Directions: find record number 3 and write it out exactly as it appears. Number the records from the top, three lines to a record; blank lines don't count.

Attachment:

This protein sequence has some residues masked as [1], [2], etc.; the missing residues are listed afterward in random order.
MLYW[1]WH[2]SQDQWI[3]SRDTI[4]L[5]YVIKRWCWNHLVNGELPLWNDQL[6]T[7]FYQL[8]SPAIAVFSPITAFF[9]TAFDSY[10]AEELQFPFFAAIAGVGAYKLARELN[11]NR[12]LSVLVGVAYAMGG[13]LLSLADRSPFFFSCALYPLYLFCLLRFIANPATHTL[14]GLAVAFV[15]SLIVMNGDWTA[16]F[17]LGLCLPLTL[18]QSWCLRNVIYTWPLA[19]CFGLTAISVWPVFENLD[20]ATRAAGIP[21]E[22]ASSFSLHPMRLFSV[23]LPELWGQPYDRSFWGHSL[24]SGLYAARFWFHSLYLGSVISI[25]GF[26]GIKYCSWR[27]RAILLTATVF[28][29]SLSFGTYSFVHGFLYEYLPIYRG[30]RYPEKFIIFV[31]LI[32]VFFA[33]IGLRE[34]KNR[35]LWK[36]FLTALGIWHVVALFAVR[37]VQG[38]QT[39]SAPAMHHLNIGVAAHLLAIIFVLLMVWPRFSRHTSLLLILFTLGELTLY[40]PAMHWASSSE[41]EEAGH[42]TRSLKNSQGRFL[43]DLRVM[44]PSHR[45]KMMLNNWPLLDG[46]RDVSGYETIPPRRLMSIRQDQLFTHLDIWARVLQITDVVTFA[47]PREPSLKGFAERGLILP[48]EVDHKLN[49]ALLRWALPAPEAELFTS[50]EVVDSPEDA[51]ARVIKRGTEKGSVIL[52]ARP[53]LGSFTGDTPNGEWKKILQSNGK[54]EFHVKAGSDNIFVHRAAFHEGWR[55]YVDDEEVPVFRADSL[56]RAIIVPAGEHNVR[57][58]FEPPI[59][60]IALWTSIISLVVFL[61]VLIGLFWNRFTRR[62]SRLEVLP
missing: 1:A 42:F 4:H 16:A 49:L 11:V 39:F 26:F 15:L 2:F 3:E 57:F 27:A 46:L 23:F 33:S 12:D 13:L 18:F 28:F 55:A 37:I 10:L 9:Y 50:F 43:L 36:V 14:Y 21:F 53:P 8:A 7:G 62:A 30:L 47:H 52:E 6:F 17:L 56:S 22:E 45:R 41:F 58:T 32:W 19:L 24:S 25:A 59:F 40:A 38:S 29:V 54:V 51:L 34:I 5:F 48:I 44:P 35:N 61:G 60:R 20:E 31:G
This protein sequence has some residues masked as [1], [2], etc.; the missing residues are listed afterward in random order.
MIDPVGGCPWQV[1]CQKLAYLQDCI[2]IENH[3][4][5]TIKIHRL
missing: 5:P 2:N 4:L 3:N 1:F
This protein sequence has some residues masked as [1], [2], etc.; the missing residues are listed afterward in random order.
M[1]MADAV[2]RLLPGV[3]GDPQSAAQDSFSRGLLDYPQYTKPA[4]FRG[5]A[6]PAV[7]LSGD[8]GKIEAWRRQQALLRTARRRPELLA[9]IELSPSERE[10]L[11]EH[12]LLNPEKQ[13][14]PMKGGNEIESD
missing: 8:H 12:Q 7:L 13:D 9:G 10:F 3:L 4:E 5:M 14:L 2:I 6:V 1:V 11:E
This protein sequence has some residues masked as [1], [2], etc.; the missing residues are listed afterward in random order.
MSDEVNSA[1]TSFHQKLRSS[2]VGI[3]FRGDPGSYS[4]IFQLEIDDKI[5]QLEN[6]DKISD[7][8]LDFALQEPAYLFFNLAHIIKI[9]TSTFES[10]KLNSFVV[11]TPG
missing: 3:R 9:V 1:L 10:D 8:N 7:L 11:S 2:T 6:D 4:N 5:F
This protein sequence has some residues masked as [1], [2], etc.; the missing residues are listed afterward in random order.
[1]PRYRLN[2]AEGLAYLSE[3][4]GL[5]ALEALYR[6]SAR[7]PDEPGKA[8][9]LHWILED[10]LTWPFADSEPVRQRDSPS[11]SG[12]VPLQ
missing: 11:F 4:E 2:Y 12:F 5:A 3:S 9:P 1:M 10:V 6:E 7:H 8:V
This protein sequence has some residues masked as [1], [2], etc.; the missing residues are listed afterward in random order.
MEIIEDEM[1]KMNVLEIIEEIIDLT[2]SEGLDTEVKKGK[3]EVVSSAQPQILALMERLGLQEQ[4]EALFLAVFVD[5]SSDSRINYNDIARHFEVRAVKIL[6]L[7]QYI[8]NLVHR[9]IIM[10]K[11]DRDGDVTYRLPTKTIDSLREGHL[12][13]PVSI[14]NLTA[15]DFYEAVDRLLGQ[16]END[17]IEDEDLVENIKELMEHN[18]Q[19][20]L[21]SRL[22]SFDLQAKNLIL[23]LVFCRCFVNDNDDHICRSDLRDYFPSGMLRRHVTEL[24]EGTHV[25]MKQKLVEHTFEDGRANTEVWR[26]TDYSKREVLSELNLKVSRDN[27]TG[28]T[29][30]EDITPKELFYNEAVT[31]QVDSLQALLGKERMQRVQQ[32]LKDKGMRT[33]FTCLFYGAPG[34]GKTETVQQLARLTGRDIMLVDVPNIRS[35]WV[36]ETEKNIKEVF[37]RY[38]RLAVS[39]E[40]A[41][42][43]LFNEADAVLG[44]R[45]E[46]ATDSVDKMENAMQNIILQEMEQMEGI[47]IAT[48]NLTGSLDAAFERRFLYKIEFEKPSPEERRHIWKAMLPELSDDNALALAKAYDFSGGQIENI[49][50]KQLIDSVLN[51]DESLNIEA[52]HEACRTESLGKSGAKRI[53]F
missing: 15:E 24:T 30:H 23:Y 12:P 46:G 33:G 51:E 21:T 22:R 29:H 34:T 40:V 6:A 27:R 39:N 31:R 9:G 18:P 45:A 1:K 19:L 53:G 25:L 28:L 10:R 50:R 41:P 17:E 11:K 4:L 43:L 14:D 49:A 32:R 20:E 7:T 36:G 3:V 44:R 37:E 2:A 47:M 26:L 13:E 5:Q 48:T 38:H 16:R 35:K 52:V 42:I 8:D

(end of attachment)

This protein sequence has some residues masked as [1], [2], etc.; the missing residues are listed afterward in random order.
M[1]MADAV[2]RLLPGV[3]GDPQSAAQDSFSRGLLDYPQYTKPA[4]FRG[5]A[6]PAV[7]LSGD[8]GKIEAWRRQQALLRTARRRPELLA[9]IELSPSERE[10]L[11]EH[12]LLNPEKQ[13][14]PMKGGNEIESD
missing: 8:H 12:Q 7:L 13:D 9:G 10:F 3:L 4:E 5:M 14:L 2:I 6:V 1:V 11:E